I think people picking up the book purely for the Edgar Allen Poe connection will be a bit disappointed. I was a little surprised by how incidental
Jason Webster, writing in Aeon magazine ( argues that detective/mystery fiction arose and gathers adherents in societies that have become secular. The detective becomes one (like a priest or shaman) who makes sense out of existential crises (i.e. murder-how existential can you get?).
Andrew Taylor writes historical fiction/mysteries and does so very well. In The American Boy, the historical part consists of a period of time when the Edgar Allan (Poe) is en
Helen Kitson
Labyrinthine historical novel (opening in 1819), written simply but engagingly.

My only puzzle is why the book is titled 'The American Boy'. Although the boy, Edgar Allan Poe, features in the story and is crucial to some of the plot developments, as a character he is rather colourless. The story is very much that of the narrator, tutor Thomas Shield, thrown by accident (via Poe's best friend Charlie) into a world of intrigue, corruption, family secrets and murder. Unprepared but dogged, Shield re
Jennifer (JC-S)
‘Sometimes it is easier to punish the wicked than to defend the innocent.’

The novel opens in England in 1819 where Thomas Shield (our narrator) takes a position as a junior usher at a school near London. Shield is fortunate to obtain the position - he was unable to complete his studies at Cambridge after his father died, he has no reference from his last position, and his brief military career was disastrous.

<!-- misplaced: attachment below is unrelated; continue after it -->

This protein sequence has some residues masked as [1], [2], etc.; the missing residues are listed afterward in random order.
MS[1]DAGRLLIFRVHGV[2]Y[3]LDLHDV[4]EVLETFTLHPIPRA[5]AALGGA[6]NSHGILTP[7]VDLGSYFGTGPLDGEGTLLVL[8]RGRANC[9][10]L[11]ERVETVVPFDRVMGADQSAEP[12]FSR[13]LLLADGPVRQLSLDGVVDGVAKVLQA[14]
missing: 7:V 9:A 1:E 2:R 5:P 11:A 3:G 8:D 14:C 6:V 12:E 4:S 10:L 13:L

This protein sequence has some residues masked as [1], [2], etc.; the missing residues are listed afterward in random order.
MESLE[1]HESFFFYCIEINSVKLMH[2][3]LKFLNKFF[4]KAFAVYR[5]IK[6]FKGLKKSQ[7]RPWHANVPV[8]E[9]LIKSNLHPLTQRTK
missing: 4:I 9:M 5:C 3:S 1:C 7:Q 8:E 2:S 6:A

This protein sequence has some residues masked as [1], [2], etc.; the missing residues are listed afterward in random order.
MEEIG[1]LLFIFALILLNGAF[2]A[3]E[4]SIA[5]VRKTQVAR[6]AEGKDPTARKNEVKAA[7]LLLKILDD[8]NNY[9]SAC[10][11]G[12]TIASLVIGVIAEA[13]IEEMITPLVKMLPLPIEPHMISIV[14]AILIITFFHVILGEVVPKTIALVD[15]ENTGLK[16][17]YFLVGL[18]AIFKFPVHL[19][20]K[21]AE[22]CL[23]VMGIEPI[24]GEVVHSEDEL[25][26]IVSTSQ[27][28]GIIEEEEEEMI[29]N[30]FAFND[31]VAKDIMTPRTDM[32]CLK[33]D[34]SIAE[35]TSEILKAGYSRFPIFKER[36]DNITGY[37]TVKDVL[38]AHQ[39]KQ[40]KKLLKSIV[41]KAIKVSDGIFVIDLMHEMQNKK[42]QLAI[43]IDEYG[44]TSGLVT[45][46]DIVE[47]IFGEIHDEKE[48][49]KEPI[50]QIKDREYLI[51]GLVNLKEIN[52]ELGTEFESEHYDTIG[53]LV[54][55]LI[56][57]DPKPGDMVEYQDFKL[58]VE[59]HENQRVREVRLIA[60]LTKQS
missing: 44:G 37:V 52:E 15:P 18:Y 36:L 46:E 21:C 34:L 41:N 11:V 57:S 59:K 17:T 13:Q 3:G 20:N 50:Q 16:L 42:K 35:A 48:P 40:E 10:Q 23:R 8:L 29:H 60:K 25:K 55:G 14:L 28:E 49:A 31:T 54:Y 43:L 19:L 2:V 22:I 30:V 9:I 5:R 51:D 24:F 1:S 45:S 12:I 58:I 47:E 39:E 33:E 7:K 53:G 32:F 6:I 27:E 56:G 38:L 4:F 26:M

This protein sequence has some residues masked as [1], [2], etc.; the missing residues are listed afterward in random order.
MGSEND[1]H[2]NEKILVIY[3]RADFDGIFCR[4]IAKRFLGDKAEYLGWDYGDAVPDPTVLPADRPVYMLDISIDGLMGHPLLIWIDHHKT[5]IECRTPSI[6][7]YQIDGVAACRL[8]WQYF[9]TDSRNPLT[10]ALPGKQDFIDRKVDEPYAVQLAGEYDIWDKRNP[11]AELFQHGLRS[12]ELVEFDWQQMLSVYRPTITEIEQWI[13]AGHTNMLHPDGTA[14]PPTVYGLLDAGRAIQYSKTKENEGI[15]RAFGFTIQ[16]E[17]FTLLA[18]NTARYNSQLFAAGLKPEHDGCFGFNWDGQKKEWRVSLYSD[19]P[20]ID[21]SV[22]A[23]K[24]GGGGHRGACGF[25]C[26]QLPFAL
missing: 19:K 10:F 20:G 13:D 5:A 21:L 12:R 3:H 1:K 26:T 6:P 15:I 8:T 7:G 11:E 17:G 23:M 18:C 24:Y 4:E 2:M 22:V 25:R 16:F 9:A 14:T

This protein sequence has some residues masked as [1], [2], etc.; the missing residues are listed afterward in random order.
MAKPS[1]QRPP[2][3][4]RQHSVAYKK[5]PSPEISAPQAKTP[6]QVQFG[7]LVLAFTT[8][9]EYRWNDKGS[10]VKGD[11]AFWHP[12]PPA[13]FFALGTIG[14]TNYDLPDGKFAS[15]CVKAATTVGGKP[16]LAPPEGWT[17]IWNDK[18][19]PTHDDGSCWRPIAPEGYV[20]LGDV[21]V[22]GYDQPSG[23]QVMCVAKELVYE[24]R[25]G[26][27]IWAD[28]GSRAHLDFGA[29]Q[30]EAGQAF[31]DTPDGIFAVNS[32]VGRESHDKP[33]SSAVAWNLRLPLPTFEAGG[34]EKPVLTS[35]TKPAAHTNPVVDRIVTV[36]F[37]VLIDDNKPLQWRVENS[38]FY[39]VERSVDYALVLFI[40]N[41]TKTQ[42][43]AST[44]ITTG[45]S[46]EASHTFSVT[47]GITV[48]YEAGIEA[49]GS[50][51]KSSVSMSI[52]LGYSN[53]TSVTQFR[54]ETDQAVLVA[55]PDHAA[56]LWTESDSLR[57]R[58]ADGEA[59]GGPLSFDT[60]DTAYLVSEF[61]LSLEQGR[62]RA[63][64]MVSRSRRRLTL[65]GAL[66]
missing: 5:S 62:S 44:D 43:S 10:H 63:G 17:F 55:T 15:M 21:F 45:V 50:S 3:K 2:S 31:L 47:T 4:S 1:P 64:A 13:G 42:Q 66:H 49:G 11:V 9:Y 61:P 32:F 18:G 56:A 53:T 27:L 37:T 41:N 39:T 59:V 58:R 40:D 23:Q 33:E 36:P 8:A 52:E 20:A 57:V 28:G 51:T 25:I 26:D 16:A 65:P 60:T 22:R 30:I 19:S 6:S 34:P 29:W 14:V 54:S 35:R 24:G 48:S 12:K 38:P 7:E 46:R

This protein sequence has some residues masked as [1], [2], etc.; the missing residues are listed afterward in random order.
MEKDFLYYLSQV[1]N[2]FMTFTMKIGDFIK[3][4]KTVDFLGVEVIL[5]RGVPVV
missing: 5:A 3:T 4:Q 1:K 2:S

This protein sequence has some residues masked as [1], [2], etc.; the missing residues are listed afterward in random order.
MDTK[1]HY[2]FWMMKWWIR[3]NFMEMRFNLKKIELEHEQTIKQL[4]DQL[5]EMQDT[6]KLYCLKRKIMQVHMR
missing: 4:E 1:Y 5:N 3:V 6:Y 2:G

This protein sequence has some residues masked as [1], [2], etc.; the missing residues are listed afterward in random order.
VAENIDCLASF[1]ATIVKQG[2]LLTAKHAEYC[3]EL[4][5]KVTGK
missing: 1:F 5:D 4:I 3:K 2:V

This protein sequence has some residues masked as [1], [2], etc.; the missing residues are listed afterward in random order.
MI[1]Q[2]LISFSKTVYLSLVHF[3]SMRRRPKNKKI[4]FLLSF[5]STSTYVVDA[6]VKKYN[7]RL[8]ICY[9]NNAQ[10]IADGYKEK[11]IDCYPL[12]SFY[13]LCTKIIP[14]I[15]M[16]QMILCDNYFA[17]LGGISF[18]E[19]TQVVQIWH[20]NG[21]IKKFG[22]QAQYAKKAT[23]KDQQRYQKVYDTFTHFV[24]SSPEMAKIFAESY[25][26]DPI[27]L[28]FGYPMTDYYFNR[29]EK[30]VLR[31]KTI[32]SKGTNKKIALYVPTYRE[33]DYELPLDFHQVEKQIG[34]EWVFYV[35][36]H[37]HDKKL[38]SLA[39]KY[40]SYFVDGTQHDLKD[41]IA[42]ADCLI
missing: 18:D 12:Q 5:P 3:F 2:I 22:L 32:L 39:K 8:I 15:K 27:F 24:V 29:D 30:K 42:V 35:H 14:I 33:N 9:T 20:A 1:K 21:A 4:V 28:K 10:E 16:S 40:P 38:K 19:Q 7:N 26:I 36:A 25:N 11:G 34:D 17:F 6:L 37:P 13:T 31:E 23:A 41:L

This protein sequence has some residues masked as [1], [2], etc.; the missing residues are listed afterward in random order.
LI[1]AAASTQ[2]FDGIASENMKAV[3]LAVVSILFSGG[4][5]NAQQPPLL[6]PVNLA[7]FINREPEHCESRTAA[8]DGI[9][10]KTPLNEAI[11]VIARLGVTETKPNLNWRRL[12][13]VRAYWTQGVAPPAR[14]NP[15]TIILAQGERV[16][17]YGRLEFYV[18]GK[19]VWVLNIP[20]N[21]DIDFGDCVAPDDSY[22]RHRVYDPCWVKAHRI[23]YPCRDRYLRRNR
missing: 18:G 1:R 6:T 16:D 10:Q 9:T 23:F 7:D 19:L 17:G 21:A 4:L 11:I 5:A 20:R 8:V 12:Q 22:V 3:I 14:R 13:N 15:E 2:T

So, how does such a man become caught up in events which include a bank collapse and a m
The American Boy is a pre-Victorian murder mystery set in 1819-20 but, amazingly, was written in the twenty-first century. It was inspired by the author's interest in the brief period that Edgar Allan Poe spent in England while still a young boy. Building on this real event and some of the real characters, such as Edgar's foster father John Allan and his natural father David Poe, Andrew Taylor spins a mystery out of this moment in the famous author's life. The result is a very satisfying mystery ...more
A totally enthralling murder mystery with twists and turns aplenty! It's set in 1819 England and our narrator is Thomas Shield, a tutor to two young boys. One is Edgar Allan (the 'American Boy' of the title, destined to become the writer Edgar Allan Poe) and the other, his friend, Charles Frant. Through his involvement with these boys, Shield is unwittingly sucked into the lives of the Frant/Carswall family members and their murky dangerous secrets. The historical background is brilliantly and e ...more
Sep 27, 2007 Mary rated it 1 of 5 stars  ·  review of another edition
Recommends it for: ???
I couldn't finish this book. I hate the device of literal foreshadowing. Quote-pg. 8: "Nor did I realise that X and Y would lead me, step by step, towards the dark heart of a labyrinth, to a place of terrible secrets and the worst of crimes." Up until that sentence I was interested in the story. I find this only works for me when I've already been introduced to the character who is narrating and have some sympathy for him/her at that point when they begin the story. But to throw these bombs into ...more
Well, I have to say the rave reviews and the hopes of having a book with a mystery surrounding a young Edgar Allen Poe was what made me pick this up. I was disappointed in this book. The writing is excellent and he has a great way of storytelling, but where was the mystery? It just kind of hovered there making it seem much more than it was. And the worst part was that Edgar seemed to have little or no role in the main plot. The author acknowledges his historic accuracy in the epilogue but I coul ...more